The important thing here, which I suspect is not clear to any but a small group of Lude grammarians, is that what we have of a Lude description is at this point

            – internally consistent (indeed, there are now tools to simulate them)
            – coherent
            – predictive
            – complete, in the sense that we have yet to find a Lude which does not fit
            – lexical

            Hence why the issue arises of whether “what is a Lude” is both “what is an iamb” and “what is a sonnet” and possibly even “what is a poem” or “what is poetry.” My own personal take is that the term fails to stretch to “what is poetry.” After all, for large chunks of my own career, I worked on Worlds, not Ludes. I would go further and add that there are other forms into which Ludes may be put (or echoes of Ludes suggested) which do not partake of the essential definitional qualities of a Lude. A random assortment thereof includes musical improvisation, participatory theater, some forms of storytelling play, a wide array of interactive artworks, and so on.

            In the spirit of erasing clear boundaries, many of these are termed “liminal.” Domain analysis on whether or not the word Lude applies in its common usage or as a layperson term tends to fail because the audience itself tends to be conflicted (cf Dear Esther, Wii Orchestra, Hollywood Medieval, etc).

            In common usage, any interactive construct that consisted primarily or Ludes was generally termed a Lude itself — not just in English either, but in a variety of other languages. The formalists chose to not fight that war, and simply went with common usage.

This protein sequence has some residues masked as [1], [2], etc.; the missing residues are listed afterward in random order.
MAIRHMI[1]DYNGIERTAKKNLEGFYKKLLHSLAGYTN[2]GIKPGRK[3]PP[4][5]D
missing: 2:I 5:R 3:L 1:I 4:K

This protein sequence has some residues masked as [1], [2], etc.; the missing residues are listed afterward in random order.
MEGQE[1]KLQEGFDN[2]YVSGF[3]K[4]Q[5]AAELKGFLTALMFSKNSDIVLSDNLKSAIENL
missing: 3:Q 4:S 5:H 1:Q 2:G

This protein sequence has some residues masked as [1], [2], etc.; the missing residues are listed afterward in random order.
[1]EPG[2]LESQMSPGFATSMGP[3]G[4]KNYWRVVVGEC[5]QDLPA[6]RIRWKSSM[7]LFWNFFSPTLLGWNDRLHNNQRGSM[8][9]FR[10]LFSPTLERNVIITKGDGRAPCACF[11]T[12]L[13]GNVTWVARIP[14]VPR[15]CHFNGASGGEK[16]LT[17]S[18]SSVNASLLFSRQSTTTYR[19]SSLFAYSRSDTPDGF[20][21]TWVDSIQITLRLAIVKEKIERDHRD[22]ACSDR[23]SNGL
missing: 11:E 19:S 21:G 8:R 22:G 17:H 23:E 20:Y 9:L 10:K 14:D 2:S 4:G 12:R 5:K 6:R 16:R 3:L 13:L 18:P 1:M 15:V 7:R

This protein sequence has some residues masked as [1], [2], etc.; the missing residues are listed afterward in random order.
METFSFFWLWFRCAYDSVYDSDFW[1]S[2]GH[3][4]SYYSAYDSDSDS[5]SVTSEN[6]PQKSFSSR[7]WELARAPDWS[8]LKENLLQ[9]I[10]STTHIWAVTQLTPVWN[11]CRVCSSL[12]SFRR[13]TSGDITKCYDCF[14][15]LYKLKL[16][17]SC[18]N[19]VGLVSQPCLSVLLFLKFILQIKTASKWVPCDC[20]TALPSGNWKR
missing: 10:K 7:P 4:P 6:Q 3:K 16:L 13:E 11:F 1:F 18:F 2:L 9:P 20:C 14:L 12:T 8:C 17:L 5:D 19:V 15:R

That said, for lack of a better word for the thoroughly verified core qualities of Lude, the word chosen for within the problem domain was the word used most commonly in layperson communication, and which also accorded well with explorations in related fields such as mathematics. Within the problem domain, it effectively has a tighter definition, much like terms such as “mass” “rhyme” “harmony” and others do within their respective domains versus the general domain.

            I don’t know whether that serves as an answer to your post, but that’s where I am coming from. Once we remove “Lude” from it, it boils down to

            – a Game is made of Games
            – a Game may have plenty of non-Game in it
            – a non-Game may have Games in it
            – what we call “a game” in casual talk may or may not be a Game in the formal sense
            – what formalists call Game happens to line up pretty well with what mathematicians, sportspeople, sociologists, and philosophers have been calling a game
            – formalists are not interested in policing what laypeople call “a game” but are very interested in anything anyone says about what the boundaries of a Game are.

  2. Oh, a minor point: a big reason why Game ended up being the term rather than a new coinage is because there was an existing body of work that used that term linked with related terms such as Puzzle and Toy, which are central to understanding the entirety of the body of theory. So it isn’t even that the current generation of formalists made this choice… it’s a pre-existing one with multiple decades worth of usage.

  3. Wow, having an opinion about her work is not “[taking] on a powerful position against her”. If anything, Anthropy’s angry refusal to allow others to interpret her work in their own frames of reference is the problem.

    1. That slightly misrepresents what I wrote: I very clearly said that I think that, specifically, the exercise of attempting to set universal definitions can only come from a position of power. I have lots of opinions about Anna Anthropy’s work, I don’t think there’s anything wrong with that, but opinions are complex things and sometimes our opinions have as much to do with our own assumptions about our position in the world as they do about the work itself. Being a person with opinions is complicated if you are aware of social context and power dynamics.